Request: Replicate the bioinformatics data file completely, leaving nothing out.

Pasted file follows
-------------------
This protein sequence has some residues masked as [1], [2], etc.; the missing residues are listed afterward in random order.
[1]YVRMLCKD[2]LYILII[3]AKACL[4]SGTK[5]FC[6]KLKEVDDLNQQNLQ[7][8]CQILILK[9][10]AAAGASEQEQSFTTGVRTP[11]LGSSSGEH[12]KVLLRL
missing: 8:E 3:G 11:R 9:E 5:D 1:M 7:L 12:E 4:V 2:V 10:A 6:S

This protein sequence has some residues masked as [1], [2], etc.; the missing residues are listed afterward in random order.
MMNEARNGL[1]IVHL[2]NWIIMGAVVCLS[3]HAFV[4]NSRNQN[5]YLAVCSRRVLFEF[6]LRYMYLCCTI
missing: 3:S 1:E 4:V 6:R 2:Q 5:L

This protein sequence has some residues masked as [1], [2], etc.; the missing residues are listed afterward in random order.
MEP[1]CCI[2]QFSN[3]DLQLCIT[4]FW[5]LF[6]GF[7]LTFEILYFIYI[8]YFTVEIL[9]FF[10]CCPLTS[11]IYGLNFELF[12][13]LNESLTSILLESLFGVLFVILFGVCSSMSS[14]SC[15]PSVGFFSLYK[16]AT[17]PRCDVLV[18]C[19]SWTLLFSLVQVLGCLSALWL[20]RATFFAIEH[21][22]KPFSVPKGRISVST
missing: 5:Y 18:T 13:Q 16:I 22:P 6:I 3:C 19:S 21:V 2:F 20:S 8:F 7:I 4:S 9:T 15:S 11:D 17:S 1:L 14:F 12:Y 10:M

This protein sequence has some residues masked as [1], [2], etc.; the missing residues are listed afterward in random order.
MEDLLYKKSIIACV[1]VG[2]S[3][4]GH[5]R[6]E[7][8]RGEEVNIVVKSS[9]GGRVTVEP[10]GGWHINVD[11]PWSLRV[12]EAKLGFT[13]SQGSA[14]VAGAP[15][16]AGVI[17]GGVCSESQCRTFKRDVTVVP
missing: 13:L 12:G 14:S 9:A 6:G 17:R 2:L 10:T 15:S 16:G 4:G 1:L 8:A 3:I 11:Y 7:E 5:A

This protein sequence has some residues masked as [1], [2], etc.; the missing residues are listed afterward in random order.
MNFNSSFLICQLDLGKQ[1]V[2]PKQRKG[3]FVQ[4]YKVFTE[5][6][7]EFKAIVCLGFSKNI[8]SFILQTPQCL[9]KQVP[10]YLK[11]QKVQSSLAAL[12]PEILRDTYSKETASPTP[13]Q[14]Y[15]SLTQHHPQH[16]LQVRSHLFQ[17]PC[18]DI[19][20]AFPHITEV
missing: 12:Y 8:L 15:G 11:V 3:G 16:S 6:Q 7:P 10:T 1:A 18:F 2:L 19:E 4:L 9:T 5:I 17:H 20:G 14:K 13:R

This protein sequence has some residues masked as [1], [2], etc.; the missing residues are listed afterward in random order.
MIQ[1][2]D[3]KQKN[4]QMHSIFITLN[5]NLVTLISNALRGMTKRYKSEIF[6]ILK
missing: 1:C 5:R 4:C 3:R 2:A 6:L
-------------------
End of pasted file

This protein sequence has some residues masked as [1], [2], etc.; the missing residues are listed afterward in random order.
[1]YVRMLCKD[2]LYILII[3]AKACL[4]SGTK[5]FC[6]KLKEVDDLNQQNLQ[7][8]CQILILK[9][10]AAAGASEQEQSFTTGVRTP[11]LGSSSGEH[12]KVLLRL
missing: 8:E 3:G 11:R 9:E 5:D 1:M 7:L 12:E 4:V 2:V 10:A 6:S

This protein sequence has some residues masked as [1], [2], etc.; the missing residues are listed afterward in random order.
MMNEARNGL[1]IVHL[2]NWIIMGAVVCLS[3]HAFV[4]NSRNQN[5]YLAVCSRRVLFEF[6]LRYMYLCCTI
missing: 3:S 1:E 4:V 6:R 2:Q 5:L

This protein sequence has some residues masked as [1], [2], etc.; the missing residues are listed afterward in random order.
MEP[1]CCI[2]QFSN[3]DLQLCIT[4]FW[5]LF[6]GF[7]LTFEILYFIYI[8]YFTVEIL[9]FF[10]CCPLTS[11]IYGLNFELF[12][13]LNESLTSILLESLFGVLFVILFGVCSSMSS[14]SC[15]PSVGFFSLYK[16]AT[17]PRCDVLV[18]C[19]SWTLLFSLVQVLGCLSALWL[20]RATFFAIEH[21][22]KPFSVPKGRISVST
missing: 5:Y 18:T 13:Q 16:I 22:P 6:I 3:C 19:S 21:V 2:F 20:S 8:F 7:I 4:S 9:T 15:S 11:D 17:S 1:L 14:F 12:Y 10:M

This protein sequence has some residues masked as [1], [2], etc.; the missing residues are listed afterward in random order.
MEDLLYKKSIIACV[1]VG[2]S[3][4]GH[5]R[6]E[7][8]RGEEVNIVVKSS[9]GGRVTVEP[10]GGWHINVD[11]PWSLRV[12]EAKLGFT[13]SQGSA[14]VAGAP[15][16]AGVI[17]GGVCSESQCRTFKRDVTVVP
missing: 13:L 12:G 14:S 9:A 6:G 17:R 2:L 10:T 15:S 16:G 4:G 1:L 8:A 3:I 11:Y 7:E 5:A

This protein sequence has some residues masked as [1], [2], etc.; the missing residues are listed afterward in random order.
MNFNSSFLICQLDLGKQ[1]V[2]PKQRKG[3]FVQ[4]YKVFTE[5][6][7]EFKAIVCLGFSKNI[8]SFILQTPQCL[9]KQVP[10]YLK[11]QKVQSSLAAL[12]PEILRDTYSKETASPTP[13]Q[14]Y[15]SLTQHHPQH[16]LQVRSHLFQ[17]PC[18]DI[19][20]AFPHITEV
missing: 12:Y 8:L 15:G 11:V 3:G 16:S 6:Q 7:P 10:T 1:A 18:F 2:L 19:E 4:L 9:T 5:I 17:H 20:G 14:K 13:R

This protein sequence has some residues masked as [1], [2], etc.; the missing residues are listed afterward in random order.
MIQ[1][2]D[3]KQKN[4]QMHSIFITLN[5]NLVTLISNALRGMTKRYKSEIF[6]ILK
missing: 1:C 5:R 4:C 3:R 2:A 6:L